You are here:

Ford Fiesta gets with the times


There’s no doubt that the Fiesta is one of the most important models for Ford globally. The outgoing model has been with us for almost a decade and in that time, has most certainly racked up the sales and critical praise that the brand would have wanted.

Now though, a new version has been unveiled, so I travelled to sunny Spain to drive the seventh generation model which the brand claims is now more upmarket.

Grown-up looks

From an exterior design perspective, the Fiesta has certainly matured. Up front we see narrow, aggressively styled lights more akin to the current Focus, while the bumper and grille design depends on which specification you've opted for, however the shape of the large gaping grille remains a Fiesta design element throughout the range.

In side profile, it cuts a typical B-segment silhouette with two lines running upward towards the rear of the car, one starting on the lower section of the A-pillar and the other towards the top of the A-pillar.

At the rear there are new oblong tail lamps and an overall design that looks very similar to the B-Max and Kuga on first glance. The car is still unmistakably a Fiesta in its appearance, only more attractive and premium, which should please current and prospective Fiesta owners.

Interior goods

The interior is perhaps where the new model makes up the most ground on its predecessor. The quality of many of the plastics as well as the general fit and finish is a big step forward, although the odd surface still feels cheap, especially near the door handles .

The interior also does without all of the rather confusing centre console buttons for a more clean and simplistic look. The instrument cluster looks improved too, with a larger display and improved dials which makes drive information more legible.

There are three infotainment systems available on the new car, a more basic 4.2-inch unit, the mid-range 6.5-inch version and the top-of-the-range eight-inch version which I fiddled with at launch. The system uses the Ford Sync 3 software and provides a lovely bright, high resolution user experience, although in terms of functionality, I'm still not convinced by Sync systems in general.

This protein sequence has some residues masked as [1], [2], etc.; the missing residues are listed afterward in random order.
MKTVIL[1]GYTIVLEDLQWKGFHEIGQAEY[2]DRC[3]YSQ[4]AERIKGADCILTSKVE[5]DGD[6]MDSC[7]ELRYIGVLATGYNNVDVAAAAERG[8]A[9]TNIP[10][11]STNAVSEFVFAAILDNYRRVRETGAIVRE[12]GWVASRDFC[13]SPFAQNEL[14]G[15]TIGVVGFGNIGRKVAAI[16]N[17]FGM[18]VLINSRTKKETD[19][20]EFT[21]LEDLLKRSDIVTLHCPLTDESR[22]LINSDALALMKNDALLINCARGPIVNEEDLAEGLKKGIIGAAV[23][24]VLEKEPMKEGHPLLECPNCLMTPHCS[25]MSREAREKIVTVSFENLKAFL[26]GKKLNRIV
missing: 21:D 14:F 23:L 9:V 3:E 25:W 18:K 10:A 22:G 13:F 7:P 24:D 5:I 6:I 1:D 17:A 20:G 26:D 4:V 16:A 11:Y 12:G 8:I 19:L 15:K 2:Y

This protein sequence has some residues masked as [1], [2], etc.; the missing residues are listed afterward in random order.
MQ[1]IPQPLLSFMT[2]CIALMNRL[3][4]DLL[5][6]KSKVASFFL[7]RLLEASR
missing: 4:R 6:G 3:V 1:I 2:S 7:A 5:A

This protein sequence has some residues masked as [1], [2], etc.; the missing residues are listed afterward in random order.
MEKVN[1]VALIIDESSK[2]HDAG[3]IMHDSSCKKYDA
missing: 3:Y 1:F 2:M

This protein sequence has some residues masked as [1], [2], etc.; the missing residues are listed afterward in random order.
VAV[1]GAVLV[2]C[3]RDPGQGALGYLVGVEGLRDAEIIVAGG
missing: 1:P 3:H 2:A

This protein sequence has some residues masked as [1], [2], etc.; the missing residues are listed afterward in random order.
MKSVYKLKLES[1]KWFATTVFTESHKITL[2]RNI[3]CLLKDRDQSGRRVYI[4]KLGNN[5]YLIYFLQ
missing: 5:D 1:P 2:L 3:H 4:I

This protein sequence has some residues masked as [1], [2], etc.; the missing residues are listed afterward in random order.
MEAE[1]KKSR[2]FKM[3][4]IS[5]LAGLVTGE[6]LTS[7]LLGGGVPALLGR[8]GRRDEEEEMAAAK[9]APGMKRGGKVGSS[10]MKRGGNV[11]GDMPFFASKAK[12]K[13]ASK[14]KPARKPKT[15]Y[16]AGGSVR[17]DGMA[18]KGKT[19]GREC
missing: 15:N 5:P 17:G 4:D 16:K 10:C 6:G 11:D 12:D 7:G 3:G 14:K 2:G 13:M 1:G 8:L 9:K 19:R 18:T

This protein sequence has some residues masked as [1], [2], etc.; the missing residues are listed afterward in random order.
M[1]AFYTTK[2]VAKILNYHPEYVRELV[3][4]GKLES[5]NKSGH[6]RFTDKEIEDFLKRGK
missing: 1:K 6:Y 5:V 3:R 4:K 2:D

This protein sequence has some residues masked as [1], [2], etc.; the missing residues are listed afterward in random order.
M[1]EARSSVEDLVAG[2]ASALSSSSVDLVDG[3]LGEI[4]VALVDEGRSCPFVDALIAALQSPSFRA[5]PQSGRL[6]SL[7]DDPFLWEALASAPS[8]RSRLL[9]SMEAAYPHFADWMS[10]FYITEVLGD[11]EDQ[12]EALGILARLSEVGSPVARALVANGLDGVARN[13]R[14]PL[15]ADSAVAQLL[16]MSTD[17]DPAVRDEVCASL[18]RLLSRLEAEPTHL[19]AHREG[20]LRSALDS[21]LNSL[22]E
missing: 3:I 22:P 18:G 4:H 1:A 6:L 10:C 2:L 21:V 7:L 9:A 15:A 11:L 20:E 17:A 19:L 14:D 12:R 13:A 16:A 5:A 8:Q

In terms of space, the front seats provide a comfortable environment, however, in the rear quarters, things get a bit more cramped. If you’re over 1.8 metres tall, knee and head room does appear limited but is acceptable. Boot space is improved with 290-litres of volume available.

Models and engines

At launch, I had an opportunity to drive several variants including the top-spec Vignale and ST-line models which are unlikely to reach local shores. Other models in the range include the familiar Titanium specification, with the Trend likely becoming the new base model within the range.

In terms of engine derivatives, for local Fiesta introduction sometime in the second quarter of 2018, expect a 1.5-litre turbodiesel as well as the familiar 1.0-litre EcoBoost petrol to reach South Africa.

There will likely be two low-output 73kW 1.0-litre models with the option of a six-speed manual or six-speed automatic, while the high-output 92kW Titanium 1.0-litre and 62kW 1.5-litre turbodiesel will be available with a six-speed manual initially. Due to the fact that the model is only coming to local shores in just under a year's time, indicative pricing was not available.

I spent most of the launch driving a 1.0-litre which is now mated to a six-speed manual. The engine is still a gem and although not always the most frugal (I averaged 7.1-litres/100km), it does offer good overtaking torque and ensures that the car never feels underpowered.

Assistance technologies

The latest model comes fitted with a raft of optional safety items such as Active Park Assist, Cross Traffic Alert, Adaptive Cruise Control, Blind Spot Information System and Lane Keeping Alert to name a few. There's no word yet as to exactly which of these technologies will make their way to local Fiesta models, but expect a few to debut when the car arrives.

Driving Fiesta

The previous generation Fiesta was a great car for many reasons, one of which was the fact that it was fun to drive. Despite the fact that the new model is more refined, it still feels compact and easy to have fun with. It retains that quintessential Fiesta attribute that combines fun with a reasonable amount of practicality.

Where I noted a large improvement over the previous Fiesta, was ride quality and refinement inside the cabin at speed. Towards the national freeway speed limit, there is some noticeable wind noise from the large mirrors, but other than that, the ride quality and refinement is highly commendable for a car in the B-segment.


The latest Fiesta was a much needed product for the brand. The seventh generation is an evolution of style, but also an improved product in terms of refinement, technology and interior quality. When it arrives in South Africa in 2018, it will have a war on its hands, but it comes into battle with the right weapons.

Article written by Sean Nurse
You have an opportunity to be the first by writing a comment about this article. Ask a question or share your opinion!
Notify me via email when someone comments or replies
- Enter security code